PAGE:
Steven Pace writes extensively in the fields of neuroscience, mental health, and spirituality. He is an experienced academic writer and researcher from Cape Breton, Nova Scotia, Canada, having obtained his BSc. (Psychology Major) from Cape Breton University in 2010. Steven takes pride in being able to assist others in navigating topics concerning the human mind.
The risk of developing abnormal cognitive impairments like Alzheimer’s disease and other forms of dementia increases when we reach an advanced age (near 60+). As we get older, it is in our best interests to be as aware as possible about potential psychological decline. This is especially true when it
The immune system is our last line of defense against invasive organisms and the primary responder to damage within the body. However, for all the good it accomplishes, the immune system can also cause a lot of harm. An impaired immune system may mistakenly attack healthy tissues, as is the case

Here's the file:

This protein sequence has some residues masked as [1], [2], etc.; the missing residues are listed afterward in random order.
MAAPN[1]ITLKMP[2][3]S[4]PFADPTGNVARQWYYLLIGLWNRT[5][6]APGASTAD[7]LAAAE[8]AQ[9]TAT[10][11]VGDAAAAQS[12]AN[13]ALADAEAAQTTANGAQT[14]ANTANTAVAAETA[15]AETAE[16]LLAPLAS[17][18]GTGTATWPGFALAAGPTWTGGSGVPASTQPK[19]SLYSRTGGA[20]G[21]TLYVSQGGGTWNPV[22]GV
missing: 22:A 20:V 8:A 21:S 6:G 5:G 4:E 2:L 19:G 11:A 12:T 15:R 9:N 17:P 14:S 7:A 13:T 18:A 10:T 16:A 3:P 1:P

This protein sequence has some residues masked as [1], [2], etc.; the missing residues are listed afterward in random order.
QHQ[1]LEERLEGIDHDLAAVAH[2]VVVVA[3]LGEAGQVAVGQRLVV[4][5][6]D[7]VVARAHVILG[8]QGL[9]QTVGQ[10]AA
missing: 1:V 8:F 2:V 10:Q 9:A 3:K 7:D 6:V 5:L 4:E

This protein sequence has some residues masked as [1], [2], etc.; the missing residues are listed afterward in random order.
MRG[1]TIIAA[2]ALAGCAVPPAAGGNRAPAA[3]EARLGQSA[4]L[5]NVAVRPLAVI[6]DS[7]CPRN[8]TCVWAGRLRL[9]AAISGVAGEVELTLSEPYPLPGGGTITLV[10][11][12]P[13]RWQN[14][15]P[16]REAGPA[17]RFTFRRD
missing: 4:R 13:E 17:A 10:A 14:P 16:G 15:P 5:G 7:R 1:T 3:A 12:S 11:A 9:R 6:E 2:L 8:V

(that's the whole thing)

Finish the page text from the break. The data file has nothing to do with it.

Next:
Most existing research into the cause of Alzheimer’s disease focuses on the formation of abnormal protein deposits in the brain. Unfortunately, there is a long history of failed experiments for every single medical treatment that has been designed to eliminate these blockages. These repeated disappointments have led some researchers to
People are often confused about the difference between normal brain aging and dementia-related conditions like Alzheimer’s disease. Some are even under the erroneous belief that dementia is an unavoidable part of aging. While it is true that a minor decline in certain mental abilities can be expected as we get
We have reached a point in time when a large number of people who identify as lesbian, gay, bi, trans (LGBT), or another sexual minority, are reaching advanced ages of 60+ years-old. Like the rest of the population, a portion of this group will develop a dementia-related disorder such as
Dementia is rather common in the elderly population, and for many decades medical professionals assumed that this cognitive decline is nothing more than a consequence of getting older. However, it turns out that the picture is more complex. Apart from some rare cases, there are no specific genes for dementia.
The most common neurodegenerative diseases such as Alzheimer’s, Parkinson’s and Huntington’s disease have a common feature: they are caused by the accumulation of misfolded proteins. All neurodegenerative conditions are caused by loss of function and the death of certain neurons in the brain (hence the name “neurodegeneration”). Depending on which